Drink and Drugs News DDN Dec 2017 | Page 5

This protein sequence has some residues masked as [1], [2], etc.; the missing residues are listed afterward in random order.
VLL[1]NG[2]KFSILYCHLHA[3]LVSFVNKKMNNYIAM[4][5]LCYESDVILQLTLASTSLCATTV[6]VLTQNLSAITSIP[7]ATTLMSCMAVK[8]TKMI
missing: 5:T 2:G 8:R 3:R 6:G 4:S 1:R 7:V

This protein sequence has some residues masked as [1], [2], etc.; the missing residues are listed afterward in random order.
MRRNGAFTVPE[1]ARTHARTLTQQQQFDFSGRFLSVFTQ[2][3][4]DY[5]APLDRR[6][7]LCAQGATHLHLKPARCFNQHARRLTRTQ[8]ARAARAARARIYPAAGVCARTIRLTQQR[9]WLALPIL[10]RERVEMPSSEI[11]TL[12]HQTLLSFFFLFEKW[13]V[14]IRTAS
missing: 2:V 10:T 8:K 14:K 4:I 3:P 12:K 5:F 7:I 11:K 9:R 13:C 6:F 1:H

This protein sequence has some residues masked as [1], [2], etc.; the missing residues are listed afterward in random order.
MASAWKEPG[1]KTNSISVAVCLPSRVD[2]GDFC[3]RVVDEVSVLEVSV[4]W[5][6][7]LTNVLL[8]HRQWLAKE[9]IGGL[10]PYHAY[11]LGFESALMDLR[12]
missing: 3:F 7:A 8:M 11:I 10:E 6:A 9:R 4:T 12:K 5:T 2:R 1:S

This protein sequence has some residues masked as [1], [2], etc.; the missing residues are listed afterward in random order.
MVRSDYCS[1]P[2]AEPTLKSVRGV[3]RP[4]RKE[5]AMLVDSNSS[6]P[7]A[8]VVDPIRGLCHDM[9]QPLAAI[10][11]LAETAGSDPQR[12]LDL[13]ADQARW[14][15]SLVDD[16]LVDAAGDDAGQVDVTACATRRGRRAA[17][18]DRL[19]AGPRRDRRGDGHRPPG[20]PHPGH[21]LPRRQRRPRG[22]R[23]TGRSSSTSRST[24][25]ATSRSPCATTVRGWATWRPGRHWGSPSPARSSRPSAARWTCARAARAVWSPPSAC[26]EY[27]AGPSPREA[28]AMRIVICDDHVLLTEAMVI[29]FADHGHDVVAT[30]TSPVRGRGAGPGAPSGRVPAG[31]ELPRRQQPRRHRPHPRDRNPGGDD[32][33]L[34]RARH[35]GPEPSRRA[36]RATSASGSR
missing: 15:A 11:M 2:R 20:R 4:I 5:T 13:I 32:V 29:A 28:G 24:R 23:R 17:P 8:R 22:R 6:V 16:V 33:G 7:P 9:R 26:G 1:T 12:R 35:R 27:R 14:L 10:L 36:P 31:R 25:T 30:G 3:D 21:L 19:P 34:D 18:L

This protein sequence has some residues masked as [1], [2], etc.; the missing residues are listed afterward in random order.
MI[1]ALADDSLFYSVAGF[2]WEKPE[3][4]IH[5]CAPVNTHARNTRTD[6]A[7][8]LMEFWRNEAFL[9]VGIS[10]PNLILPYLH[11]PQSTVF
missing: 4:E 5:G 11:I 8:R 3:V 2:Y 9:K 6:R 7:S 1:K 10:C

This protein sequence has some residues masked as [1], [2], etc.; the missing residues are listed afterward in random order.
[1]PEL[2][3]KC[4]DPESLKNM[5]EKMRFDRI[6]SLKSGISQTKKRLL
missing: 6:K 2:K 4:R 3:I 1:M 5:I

Read the full stories, and more, online www.drinkanddrugsnews.com BIG RISE IN NUMBERS SEEKING TREATMENT FOR CRACK alcohol-specific deaths is therefore ‘a more conservative estimate on the harms related to alcohol misuse’, the ONS states. Alcohol- specific deaths in the UK: registered in 2016 at www.ons.gov.uk THERE HAS BEEN A 23 PER CENT INCREASE IN THE NUMBER OF PEOPLE SEEKING TREATMENT FOR CRACK COCAINE , from 2,980 to 3,657, according to the latest figures from the National Drug Treatment Monitoring System (NDTMS). The number presenting with combined crack and opiate problems was also up by 12 per cent, to 21,854. People presenting with a dependency on opiates made up the largest proportion of the 279,793 people in contact with drug or alcohol services in 2016-17, at 52 per cent. However this overall total marks a 3 per cent reduction from the previous year’s figure, with the number seeking treatment for opiates down by 2 per cent and the number receiving treatment for alcohol alone down by 5 per cent, to 80,454. The number of alcohol-only clients in contact with services is now 12 per cent below its 2013-14 peak. The median age of people with alcohol-only problems was 46, while opiate clients had a median age of 39. The number of under-25s commencing treatment is now 45 per cent below the level of a decade ago, with just over 11,600 18-24 year olds presenting – mainly for cannabis, alcohol or cocaine. The number of people presenting with NPS problems was 29 per cent down on the previous year, to 1,450, largely driven by an almost 50 per cent drop in presentations among the under-25s. Individuals who present to treatment using NPS are also ‘more likely to be homeless’, the report states. The exact reason for the increased prevalence of crack use was not clear but ‘likely to be driven in part by the affordability and purity of crack and cocaine’, said PHE’s director of alcohol, drugs and tobacco, Rosanna O’Connor. Changes in ‘dealing patterns and drug supply networks, such as the “county lines” phenomenon’, are also likely to be playing a role, she added. Meanwhile, figures from the Home Office show that CONTROLLING CONSULTATION drug seizures in England and Wales are down by 6 per cent to their lowest level since 2004. While seizures of class B drugs fell by 9 per cent, there were almost 15,000 seizures of cocaine, amounting to more than 5,500 kilograms – the largest quantity since 2003. However, ‘what are portrayed as massive seizures are a minor cost of business for organised crime,’ said Transform’s head of campaigns Martin Powell, and ‘less significant than the 2 per cent food wastage supermarkets like Morrisons factor into their supply chains’. mARtIn PoWell Adult substance misuse statistics from the National Drug Treatment Monitoring System (NDTMS) 1 April 2016 to 31 March 2017, and Seizures of drugs in England and Wales, financial year ending 2017, at www.gov.uk OLDER ISSUES BREAKING BARRIERS LEGAL BARRIERS to the establishment of consumption rooms could be overcome if a pilot was allowed to operate under police supervision, says Volte Face, with the UN advising that the facilities are consistent with its conventions as long as they reduce harm and lead to treatment and rehabilitation. ‘The fact that drug- related deaths are now at record levels is the clearest possible indicator that existing policies are inadequate and that new approaches and interventions are required,’ said chair of the Drug, Alcohol and Justice Cross-Party Parliamentary Group, Lord Ramsbotham. Back yard at volteface.me www.drinkanddrugsnews.com ‘What are portrayed as massive seizures are a minor cost of business for organised crime.’ ‘new approa - ches and interventions are required.’ loRd RAmsbothAm LAST YEAR SAW 7,327 ‘ALCOHOL-SPECIFIC’ DEATHS IN THE UK , according to ONS figures, with the highest death rate in the 55-64 age group and fatalities among men aged 70-74 increasing by around 50 per cent since 2001. The death rate remains around 55 per cent higher among men than women, and although Scotland is still the UK country with the highest rate it has also seen the largest fall since the early 2000s. Since its last statistical release ONS has revised its definition of alcohol-specific deaths to include conditions where death is a ‘direct consequence’ of alcohol use – such as alcoholic liver disease or alcohol-induced pancreatitis – but not those where ‘only a proportion’ of deaths are caused by alcohol, such as liver cancer. The definition of THE GOVERNMENT IS CONSULTING on whether – and how – to schedule pregabalin and gabapentin under the Misuse of Drugs Act, following a recommendation by ACMD that they become class C substances. Consultation at http://www.homeofficesurveys.homeoffice.g ov.uk/s/4WE QO/ until 22 January 2018. ARBITRARY AGES THREE QUARTERS OF RESIDENTIAL ALCOHOL TREATMENT FACILITIES are failing older adults because of ‘arbitrary age limits’, according to Alcohol Research UK. More than half exclude people at 66, while 75 per cent impose arbitrary limits of between 50 and 90, says Accessibility and suitability of residential alcohol treatment for older adults. Older people who do access rehab may also drop out because they find the environment ‘unwelcoming or intimidating’, the report adds. Rehab centres are ‘unfairly, and perhaps illegally, excluding older people, who would otherwise benefit from residential treatment,’ said CEO Dr Richard Piper. Meanwhile, a separate Drink Wise, Age Well report found that practitioners are prioritising younger people for referrals, with reasons including perceptions that older drinkers are ‘too old to change’, that their care needs are too complex or that their age and life expectancy mean ‘it’s not worth intervening’. Reports at alcoholresearchuk.org and www.drinkwiseagewell.org.uk GOING COUNTRY ‘COUNTY LINES’ ACTIVITY – where urban drug dealing networks expand into rural areas – has now been reported by almost 90 per cent of police forces in England and Wales, according to the National Crime Agency (NCA). Almost three quarters of forces also reported associated exploitation of vulnerable people. ‘The data tells us that county lines groups continue to exploit the vulnerable, including children and those with mental health or addiction problems, at all points of their drug supply routes,’ said the NCA’s head of drugs threat and intelligence, Lawrence Gibbons. County lines violence, exploitation & drug supply 2017 at www.nationalcrimeagency.gov.uk December/January 2018 | drinkanddrugsnews | 5